Trees, shrubs and perennials provide the structure to a garden and create and maintain constant interest as they change through the seasons however for vivid, albeit temporary, summer colour hardy annuals take a lot of beating.
So what’s so good about hardy annuals? They’re cheap, easy to grow and to look after, are great in tubs, baskets or sown direct and will flower within just a few weeks.
When annual weeds are starting to appear is a good indication that conditions are right to sow your hardy annuals. This is usually from the end of April to mid-May but does of course depend on where you live and on what sort of spring we’re having, the timings given on seed packets are for guidance only. The soil needs to be warm enough to allow and encourage the seeds to germinate and cold frosty nights need to be a thing of the past. If you are happy to sit out in the evening with a cup of tea or glass of wine then the chances are that the time for sowing hardy annuals has arrived.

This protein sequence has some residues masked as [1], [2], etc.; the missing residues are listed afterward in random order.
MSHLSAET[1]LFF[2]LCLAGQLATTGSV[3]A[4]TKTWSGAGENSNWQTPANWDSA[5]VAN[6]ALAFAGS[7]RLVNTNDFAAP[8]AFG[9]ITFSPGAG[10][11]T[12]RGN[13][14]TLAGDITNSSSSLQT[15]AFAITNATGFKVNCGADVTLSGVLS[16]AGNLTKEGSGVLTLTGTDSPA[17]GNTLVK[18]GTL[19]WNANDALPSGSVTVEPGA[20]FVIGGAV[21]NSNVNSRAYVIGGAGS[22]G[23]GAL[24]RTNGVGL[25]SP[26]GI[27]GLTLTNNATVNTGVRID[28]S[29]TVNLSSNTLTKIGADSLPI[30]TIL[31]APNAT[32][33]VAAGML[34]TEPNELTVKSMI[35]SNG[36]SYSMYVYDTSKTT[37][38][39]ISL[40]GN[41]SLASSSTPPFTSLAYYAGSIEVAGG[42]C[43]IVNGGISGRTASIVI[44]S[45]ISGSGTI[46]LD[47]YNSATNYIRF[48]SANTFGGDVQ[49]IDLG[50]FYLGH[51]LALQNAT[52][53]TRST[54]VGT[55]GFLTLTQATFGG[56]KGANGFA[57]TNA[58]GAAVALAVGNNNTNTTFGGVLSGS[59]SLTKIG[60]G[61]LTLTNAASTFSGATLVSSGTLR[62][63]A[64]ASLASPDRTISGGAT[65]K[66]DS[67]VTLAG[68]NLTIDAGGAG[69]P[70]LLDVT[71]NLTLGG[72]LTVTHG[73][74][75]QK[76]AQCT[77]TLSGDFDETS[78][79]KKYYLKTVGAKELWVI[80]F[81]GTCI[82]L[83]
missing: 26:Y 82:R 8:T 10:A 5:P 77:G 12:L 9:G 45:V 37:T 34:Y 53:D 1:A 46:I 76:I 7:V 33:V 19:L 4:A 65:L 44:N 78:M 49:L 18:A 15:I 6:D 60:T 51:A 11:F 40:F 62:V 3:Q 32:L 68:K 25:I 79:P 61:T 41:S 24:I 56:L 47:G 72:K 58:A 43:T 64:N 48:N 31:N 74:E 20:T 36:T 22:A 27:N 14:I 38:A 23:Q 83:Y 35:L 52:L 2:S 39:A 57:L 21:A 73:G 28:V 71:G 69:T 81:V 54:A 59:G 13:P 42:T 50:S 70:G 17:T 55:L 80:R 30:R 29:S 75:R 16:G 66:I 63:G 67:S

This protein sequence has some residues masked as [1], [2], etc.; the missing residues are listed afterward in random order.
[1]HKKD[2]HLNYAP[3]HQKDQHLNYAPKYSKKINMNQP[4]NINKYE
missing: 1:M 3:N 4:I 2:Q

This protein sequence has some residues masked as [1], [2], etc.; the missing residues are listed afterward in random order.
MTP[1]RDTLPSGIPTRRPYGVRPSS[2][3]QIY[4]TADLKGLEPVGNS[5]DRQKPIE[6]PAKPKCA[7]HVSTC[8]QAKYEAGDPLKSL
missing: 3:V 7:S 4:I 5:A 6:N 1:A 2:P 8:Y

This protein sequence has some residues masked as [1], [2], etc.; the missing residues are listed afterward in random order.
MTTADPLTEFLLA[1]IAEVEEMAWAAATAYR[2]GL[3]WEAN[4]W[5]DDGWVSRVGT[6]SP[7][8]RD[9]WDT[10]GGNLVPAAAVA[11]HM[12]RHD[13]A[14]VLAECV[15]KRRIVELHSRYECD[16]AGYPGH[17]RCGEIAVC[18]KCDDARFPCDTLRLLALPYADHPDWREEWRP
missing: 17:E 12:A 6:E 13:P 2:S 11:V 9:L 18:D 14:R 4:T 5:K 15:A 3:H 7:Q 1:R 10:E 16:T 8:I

Pick an open sunny site and give it a good hoe to remove any weeds. Then tread to firm the soil and rake it over so that the surface is a fine crumb. Hardy annuals do best on poor soil so resist the temptation to add fertiliser.
If you are going to sow several varieties of hardy annuals then it’s a good idea to mark out their designated areas using sand or grit. Create drifts of semi-circles or just lovely sweeping curves. Using a hoe create shallow drifts, going in different directions within each marked area. This means that although you will in effect be growing in rows the blooms will not look at all regimented. Rather than creating drills you could just scatter the seed but this will make both weeding and thinning that much harder. With drills you know that anything growing outside of the row is a weed and needs removing.
The depth of the drill depends on the size of the seed and advice is probably given on the seed packet. As a general rule of thumb the drill needs to be twice the depth of the seed. If the soil is dry then water before sowing.
Sow the seed thinly and then carefully rake the soil back over the drill. Now wait for the seedlings to appear. Once they have formed their first set of true leaves thin them out to about 1 seed every 4cm, then as they grow thin them to a spacing of 9cm to 14cm. For exact spacing for each variety refer to the seed packet.
Within just a few weeks you’ll be enjoying a blaze of colour as will visiting bees, butterflies and other beneficial insects. And all for just a few pounds spent on Suttons seeds and a few hours of enjoyable gardening. Marvellous!